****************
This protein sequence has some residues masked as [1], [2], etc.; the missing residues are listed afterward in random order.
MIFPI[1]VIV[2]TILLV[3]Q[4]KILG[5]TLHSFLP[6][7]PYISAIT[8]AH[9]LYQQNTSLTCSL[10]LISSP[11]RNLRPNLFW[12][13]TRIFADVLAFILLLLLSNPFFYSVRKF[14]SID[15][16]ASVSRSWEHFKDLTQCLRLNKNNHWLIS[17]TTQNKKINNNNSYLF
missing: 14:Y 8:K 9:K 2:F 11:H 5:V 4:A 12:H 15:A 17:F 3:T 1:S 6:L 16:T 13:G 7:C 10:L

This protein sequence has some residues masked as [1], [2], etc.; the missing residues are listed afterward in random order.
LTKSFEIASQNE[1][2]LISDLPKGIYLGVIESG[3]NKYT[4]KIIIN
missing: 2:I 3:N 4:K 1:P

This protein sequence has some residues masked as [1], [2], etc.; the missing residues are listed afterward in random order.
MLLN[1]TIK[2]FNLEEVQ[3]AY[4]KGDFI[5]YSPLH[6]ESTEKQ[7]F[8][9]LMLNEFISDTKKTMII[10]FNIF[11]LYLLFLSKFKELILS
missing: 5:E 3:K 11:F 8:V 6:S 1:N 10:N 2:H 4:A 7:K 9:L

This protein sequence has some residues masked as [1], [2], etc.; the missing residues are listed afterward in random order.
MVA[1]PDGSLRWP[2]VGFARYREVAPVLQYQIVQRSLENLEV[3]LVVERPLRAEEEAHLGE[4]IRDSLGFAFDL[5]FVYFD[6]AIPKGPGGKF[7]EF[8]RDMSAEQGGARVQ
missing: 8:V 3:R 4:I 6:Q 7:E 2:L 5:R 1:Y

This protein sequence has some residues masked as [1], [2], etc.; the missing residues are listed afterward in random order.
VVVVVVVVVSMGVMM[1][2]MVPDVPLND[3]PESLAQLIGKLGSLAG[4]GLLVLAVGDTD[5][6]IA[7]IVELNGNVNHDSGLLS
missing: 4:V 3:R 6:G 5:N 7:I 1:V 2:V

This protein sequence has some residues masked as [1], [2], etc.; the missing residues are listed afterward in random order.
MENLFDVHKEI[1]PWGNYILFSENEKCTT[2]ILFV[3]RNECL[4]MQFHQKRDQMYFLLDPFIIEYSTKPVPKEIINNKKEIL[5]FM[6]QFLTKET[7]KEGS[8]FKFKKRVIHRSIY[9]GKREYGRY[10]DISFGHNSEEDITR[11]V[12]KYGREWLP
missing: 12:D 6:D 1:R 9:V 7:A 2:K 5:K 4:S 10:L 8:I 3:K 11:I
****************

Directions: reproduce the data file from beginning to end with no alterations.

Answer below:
This protein sequence has some residues masked as [1], [2], etc.; the missing residues are listed afterward in random order.
MIFPI[1]VIV[2]TILLV[3]Q[4]KILG[5]TLHSFLP[6][7]PYISAIT[8]AH[9]LYQQNTSLTCSL[10]LISSP[11]RNLRPNLFW[12][13]TRIFADVLAFILLLLLSNPFFYSVRKF[14]SID[15][16]ASVSRSWEHFKDLTQCLRLNKNNHWLIS[17]TTQNKKINNNNSYLF
missing: 14:Y 8:K 9:K 2:F 11:H 5:V 4:A 12:H 15:A 17:F 3:T 1:S 6:L 16:T 13:G 7:C 10:L

This protein sequence has some residues masked as [1], [2], etc.; the missing residues are listed afterward in random order.
LTKSFEIASQNE[1][2]LISDLPKGIYLGVIESG[3]NKYT[4]KIIIN
missing: 2:I 3:N 4:K 1:P

This protein sequence has some residues masked as [1], [2], etc.; the missing residues are listed afterward in random order.
MLLN[1]TIK[2]FNLEEVQ[3]AY[4]KGDFI[5]YSPLH[6]ESTEKQ[7]F[8][9]LMLNEFISDTKKTMII[10]FNIF[11]LYLLFLSKFKELILS
missing: 5:E 3:K 11:F 8:V 6:S 1:N 10:N 2:H 4:A 7:K 9:L

This protein sequence has some residues masked as [1], [2], etc.; the missing residues are listed afterward in random order.
MVA[1]PDGSLRWP[2]VGFARYREVAPVLQYQIVQRSLENLEV[3]LVVERPLRAEEEAHLGE[4]IRDSLGFAFDL[5]FVYFD[6]AIPKGPGGKF[7]EF[8]RDMSAEQGGARVQ
missing: 8:V 3:R 4:I 6:Q 7:E 2:L 5:R 1:Y

This protein sequence has some residues masked as [1], [2], etc.; the missing residues are listed afterward in random order.
VVVVVVVVVSMGVMM[1][2]MVPDVPLND[3]PESLAQLIGKLGSLAG[4]GLLVLAVGDTD[5][6]IA[7]IVELNGNVNHDSGLLS
missing: 4:V 3:R 6:G 5:N 7:I 1:V 2:V

This protein sequence has some residues masked as [1], [2], etc.; the missing residues are listed afterward in random order.
MENLFDVHKEI[1]PWGNYILFSENEKCTT[2]ILFV[3]RNECL[4]MQFHQKRDQMYFLLDPFIIEYSTKPVPKEIINNKKEIL[5]FM[6]QFLTKET[7]KEGS[8]FKFKKRVIHRSIY[9]GKREYGRY[10]DISFGHNSEEDITR[11]V[12]KYGREWLP
missing: 12:D 6:D 1:R 9:V 7:A 2:K 5:K 4:S 10:L 8:I 3:K 11:I